I always try to avoid looking for meaning and depth in the White Sox' annual slogan, just because they are hatched by a nameless advertising agency and have little or nothing to do with what's actually happening down on the field.
We'll make an exception this year.
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The Sox are going with "Appreciate the Game," which is a nice thought. It is also a complete reversal of "All In," which was last year's tagline, and subtly suggests the White Sox are not going to be competitive this season.
Why the White Sox would want to pay an ad firm good money for a motto like "Appreciate the Game" is beyond me, but let's try to work with it.
If the Sox are going to be as bad as advertised, there are ways to salvage the season and appreciate the game, so to speak.
Here are a few ideas:
In my opinion, Baseball Reference (baseballreference.com) is the best website out there, and you can find much more than usual statistics like batting average, home runs, RBI, wins, losses and ERA.
Check out the splits.
Splits give you a deeper look into team and individual stats.
Splits tell you how well Paul Konerko has hit against the Tigers at Comerica Park, or how poorly John Danks has pitched against the Indians at U.S. Cellular Field.
Splits break down performance by the month, season and career.
I like splits because they are not numerical projections spit out by a computer. They are actual track records, and you can use the numbers to gain perspective and make your own projections.
Justin Verlander and the Tigers are coming to the South Side, and you want to make out your own lineup.
Head back to Baseball Reference or a national baseball site and discover how White Sox hitters have fared against the American League's defending Cy Young Award winner during the season or over their careers.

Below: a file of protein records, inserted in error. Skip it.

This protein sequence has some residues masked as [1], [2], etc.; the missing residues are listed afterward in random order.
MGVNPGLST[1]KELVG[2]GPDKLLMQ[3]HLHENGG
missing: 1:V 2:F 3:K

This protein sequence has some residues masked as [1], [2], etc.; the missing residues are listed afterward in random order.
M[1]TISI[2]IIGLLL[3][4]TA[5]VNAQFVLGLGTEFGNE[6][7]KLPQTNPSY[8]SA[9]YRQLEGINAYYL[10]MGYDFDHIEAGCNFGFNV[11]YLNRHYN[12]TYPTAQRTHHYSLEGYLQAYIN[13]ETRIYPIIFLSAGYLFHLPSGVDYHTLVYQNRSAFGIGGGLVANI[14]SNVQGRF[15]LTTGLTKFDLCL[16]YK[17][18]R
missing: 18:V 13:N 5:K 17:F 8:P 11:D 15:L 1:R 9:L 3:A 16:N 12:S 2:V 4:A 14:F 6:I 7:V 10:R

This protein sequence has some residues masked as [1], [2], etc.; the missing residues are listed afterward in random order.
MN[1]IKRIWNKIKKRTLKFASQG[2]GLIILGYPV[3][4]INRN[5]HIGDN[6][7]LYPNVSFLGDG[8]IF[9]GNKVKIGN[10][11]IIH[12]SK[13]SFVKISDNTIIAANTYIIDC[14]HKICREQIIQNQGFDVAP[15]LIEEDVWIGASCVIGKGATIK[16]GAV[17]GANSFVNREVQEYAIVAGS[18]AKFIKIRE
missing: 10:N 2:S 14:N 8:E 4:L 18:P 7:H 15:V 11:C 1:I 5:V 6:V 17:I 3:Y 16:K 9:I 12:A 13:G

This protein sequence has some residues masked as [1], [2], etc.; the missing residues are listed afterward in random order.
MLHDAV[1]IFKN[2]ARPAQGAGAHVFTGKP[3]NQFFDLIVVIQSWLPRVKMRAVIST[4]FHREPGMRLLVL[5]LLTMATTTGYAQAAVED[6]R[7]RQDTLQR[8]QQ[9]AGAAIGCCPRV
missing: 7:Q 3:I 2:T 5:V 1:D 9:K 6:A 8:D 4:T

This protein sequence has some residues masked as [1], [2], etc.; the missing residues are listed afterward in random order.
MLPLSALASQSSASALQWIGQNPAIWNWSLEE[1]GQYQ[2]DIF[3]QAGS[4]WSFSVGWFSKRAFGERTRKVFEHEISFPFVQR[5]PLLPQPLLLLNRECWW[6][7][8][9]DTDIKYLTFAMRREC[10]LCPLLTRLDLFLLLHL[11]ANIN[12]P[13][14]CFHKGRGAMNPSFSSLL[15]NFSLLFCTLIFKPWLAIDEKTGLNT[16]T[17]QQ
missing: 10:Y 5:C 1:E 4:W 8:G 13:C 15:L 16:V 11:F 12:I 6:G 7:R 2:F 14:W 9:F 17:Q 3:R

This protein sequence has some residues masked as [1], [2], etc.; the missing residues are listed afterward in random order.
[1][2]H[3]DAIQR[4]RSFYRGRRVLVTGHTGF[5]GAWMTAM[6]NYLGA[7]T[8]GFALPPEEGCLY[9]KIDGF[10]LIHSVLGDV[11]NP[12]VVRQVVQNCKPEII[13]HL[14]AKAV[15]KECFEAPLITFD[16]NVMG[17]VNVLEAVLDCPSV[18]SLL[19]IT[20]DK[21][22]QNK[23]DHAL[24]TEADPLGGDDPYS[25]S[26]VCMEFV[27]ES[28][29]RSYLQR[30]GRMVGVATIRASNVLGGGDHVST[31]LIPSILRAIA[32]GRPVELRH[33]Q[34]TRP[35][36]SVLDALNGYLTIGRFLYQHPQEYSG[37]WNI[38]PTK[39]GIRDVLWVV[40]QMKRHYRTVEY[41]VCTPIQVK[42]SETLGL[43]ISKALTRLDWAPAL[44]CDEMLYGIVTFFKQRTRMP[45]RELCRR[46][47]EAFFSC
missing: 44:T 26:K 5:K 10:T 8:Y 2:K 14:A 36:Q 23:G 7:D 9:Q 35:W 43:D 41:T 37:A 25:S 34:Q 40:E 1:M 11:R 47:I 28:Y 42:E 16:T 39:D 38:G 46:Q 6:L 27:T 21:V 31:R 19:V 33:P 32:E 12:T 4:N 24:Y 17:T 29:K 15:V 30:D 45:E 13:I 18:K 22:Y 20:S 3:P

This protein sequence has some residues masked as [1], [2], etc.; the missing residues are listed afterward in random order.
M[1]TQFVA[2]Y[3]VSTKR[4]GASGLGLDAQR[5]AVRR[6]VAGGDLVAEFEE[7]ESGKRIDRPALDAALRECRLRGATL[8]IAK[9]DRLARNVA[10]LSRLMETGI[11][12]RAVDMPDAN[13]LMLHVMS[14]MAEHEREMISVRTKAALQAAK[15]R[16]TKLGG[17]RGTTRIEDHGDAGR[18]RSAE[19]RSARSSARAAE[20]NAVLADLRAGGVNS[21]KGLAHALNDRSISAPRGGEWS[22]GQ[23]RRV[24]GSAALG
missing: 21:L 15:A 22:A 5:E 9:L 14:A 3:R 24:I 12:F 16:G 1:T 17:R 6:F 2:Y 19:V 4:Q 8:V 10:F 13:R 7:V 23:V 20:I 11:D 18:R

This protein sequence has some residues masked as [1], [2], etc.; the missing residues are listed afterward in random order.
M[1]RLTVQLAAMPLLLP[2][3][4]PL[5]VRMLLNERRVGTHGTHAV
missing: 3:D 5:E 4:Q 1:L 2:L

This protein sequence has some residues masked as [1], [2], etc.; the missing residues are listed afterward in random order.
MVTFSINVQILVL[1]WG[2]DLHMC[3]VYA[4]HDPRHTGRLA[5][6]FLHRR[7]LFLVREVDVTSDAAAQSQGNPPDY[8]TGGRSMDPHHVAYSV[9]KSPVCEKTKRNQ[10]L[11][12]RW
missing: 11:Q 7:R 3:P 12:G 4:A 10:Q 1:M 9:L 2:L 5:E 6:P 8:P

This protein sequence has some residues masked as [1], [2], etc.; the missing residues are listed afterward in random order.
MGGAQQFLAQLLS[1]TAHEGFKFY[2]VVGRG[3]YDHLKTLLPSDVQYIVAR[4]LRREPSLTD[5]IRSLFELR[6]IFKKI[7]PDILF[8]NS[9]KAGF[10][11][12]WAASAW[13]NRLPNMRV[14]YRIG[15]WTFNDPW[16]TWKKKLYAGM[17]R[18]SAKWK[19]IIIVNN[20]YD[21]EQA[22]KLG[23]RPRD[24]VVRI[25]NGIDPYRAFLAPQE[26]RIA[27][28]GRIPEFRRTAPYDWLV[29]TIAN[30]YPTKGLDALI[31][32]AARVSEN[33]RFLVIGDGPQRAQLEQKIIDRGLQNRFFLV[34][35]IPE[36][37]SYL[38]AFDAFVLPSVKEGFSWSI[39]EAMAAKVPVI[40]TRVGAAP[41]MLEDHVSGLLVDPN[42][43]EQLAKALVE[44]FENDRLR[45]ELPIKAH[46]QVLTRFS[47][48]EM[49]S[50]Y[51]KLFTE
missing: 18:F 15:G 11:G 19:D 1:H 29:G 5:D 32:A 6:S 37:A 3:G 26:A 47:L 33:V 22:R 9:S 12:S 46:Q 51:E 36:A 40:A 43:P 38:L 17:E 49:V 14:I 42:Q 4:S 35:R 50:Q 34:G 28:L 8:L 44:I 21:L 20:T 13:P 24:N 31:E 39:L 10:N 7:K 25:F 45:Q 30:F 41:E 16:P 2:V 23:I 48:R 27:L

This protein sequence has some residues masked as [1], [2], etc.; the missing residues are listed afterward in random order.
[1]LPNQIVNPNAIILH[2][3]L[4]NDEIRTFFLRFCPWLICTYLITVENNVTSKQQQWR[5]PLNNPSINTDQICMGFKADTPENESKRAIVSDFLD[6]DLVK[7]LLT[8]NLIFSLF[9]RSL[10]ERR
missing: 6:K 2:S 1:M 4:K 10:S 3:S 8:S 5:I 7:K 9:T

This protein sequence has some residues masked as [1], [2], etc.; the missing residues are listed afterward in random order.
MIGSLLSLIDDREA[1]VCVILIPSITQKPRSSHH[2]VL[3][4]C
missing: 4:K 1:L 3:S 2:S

Type in Verlander's name and find the vs. batter prompt. Type in White Sox and soak up the information.
Do the same to see how Gavin Floyd has fared against Twins hitters, or any other team of your choice.
Fortunately, major-league baseball is not dealing with the concussion epidemic sweeping through football and hockey.
But make no doubt about it, baseball is a sport that rewards fearless players, and you will often see physical contact.
I would suggest keeping a close eye on second base when there is a runner on first and less than two outs.
Few players are tougher than Konerko, but he almost always runs out of the baseline instead of sliding in hard at second. Of course, Konerko is one of the game's slowest players, so why even bother busting it from first base to second on an infield groundball?
Watch A.J. Pierzynski go from first to second and break up a double play. He always goes in hard and tries to destroy the pivot man.
Carlos Quentin went first to second with a vengeance when he was healthy, which was not often.
When he played for the Sox from 2000-03, utility infielder Tony Graffanino became chairman Jerry Reinsdorf's favorite player in part because he always barreled hard into second base.
Baseball is a grind, a marathon.
Keeping up is a challenge in an increasingly hectic world, but Twitter helps you stay on top of things.
You can follow me at @scotgregor for pertinent information throughout the season and off-season.
For an inside view of the White Sox, sorry, new manager Robin Ventura is not a tweeter like Ozzie Guillen. In retrospect, that's probably a good thing.
You can follow several White Sox players: @gordonbeckham, @JakePeavy_44, @JesseCrain, @areed38 (Addison Reed), @BSLillibridge (Brent Lillibridge), @Philip_Humber and @TFlowers17 (Tyler Flowers).